Collectives operate under the “two heads are better than one” adage. Sharing ideas, resources, perspectives, and skill sets often provides more opportunities and greater artistic reach than an artist can get alone. But for DURTY, it’s also a way to simply have more fun. Fueled by coltish energy, the youthful group (aged mostly from late high-school to early 20’s) thrives on planning zany community events. Pastimes include eclectic combinations such as a bike race/scavenger hunt, a dance and piñata party, regular movie nights, and of course no art exhibition would be complete without marshmallow roasting and S’mores.

The current Scrap Exchange show (“A Durty Room”) takes the Green Gallery space and transforms it into a curious skid-row-meets-Etsy playhouse. Using a surprising array of Scrap Exchange materials, DURTY re-imagines clear CD cases and laminated architect blueprints into lamps, discarded VHS tapes become a coffee table, burlap coffee bean sacks transform themselves into couches and chairs. The tour de force of the show hangs from the center of the room: a beautiful glowing chandelier made out of dozens of tiny glass bottles that dangle from fishing line. In true DURTY spirit, the space encourages participation and play and gives a wonderful sense of the possibilities of creative reuse.  We hope you’ll come see it.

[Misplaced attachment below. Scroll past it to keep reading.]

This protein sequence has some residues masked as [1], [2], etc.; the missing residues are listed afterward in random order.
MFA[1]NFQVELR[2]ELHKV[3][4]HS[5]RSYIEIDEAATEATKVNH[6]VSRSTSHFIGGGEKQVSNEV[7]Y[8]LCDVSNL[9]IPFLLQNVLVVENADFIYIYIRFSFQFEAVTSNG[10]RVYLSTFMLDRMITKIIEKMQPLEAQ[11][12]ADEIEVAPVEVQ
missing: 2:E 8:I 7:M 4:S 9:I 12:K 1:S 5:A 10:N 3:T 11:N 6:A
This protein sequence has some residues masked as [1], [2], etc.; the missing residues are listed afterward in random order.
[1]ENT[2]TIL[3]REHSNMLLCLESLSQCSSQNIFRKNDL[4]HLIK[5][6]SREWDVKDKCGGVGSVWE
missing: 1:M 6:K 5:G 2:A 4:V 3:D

"A Durty Room" is on exhibit in the Green Gallery through April 9.  The DURTY artists participating in this exhibit include Chris Martz, Max Dorsey, Lisa Keaton, Patrick Phelps-McKeown, Curtis Cushman, Allie Mullin, Amy Campbell, Nicole Hogan, Julia Gartrell, Thomas Kellum, Daniel Kamiya, Cade Carlson, Bryan Crabtree, and Vicky Mazzia.

Last week, I was able to meet with Gartrell in her home and we discussed DURTY over macaroni and cheese. What follows is a bit of our conversation. To learn more about DURTY, you can go to their website at

What made you want to start an art collective? A lot of the core founders of DURTY went to high school together at Durham School of the Arts. We all went our separate ways and did different things in college. A lot of us came back from college and realized we didn’t really have a plan, and didn’t have a supportive art group that we needed and that we’d always had during high school and college. So we would get together and make art in my basement for fun. Then we decided it might be good to formalize things a little more so we could do things on a bigger scale.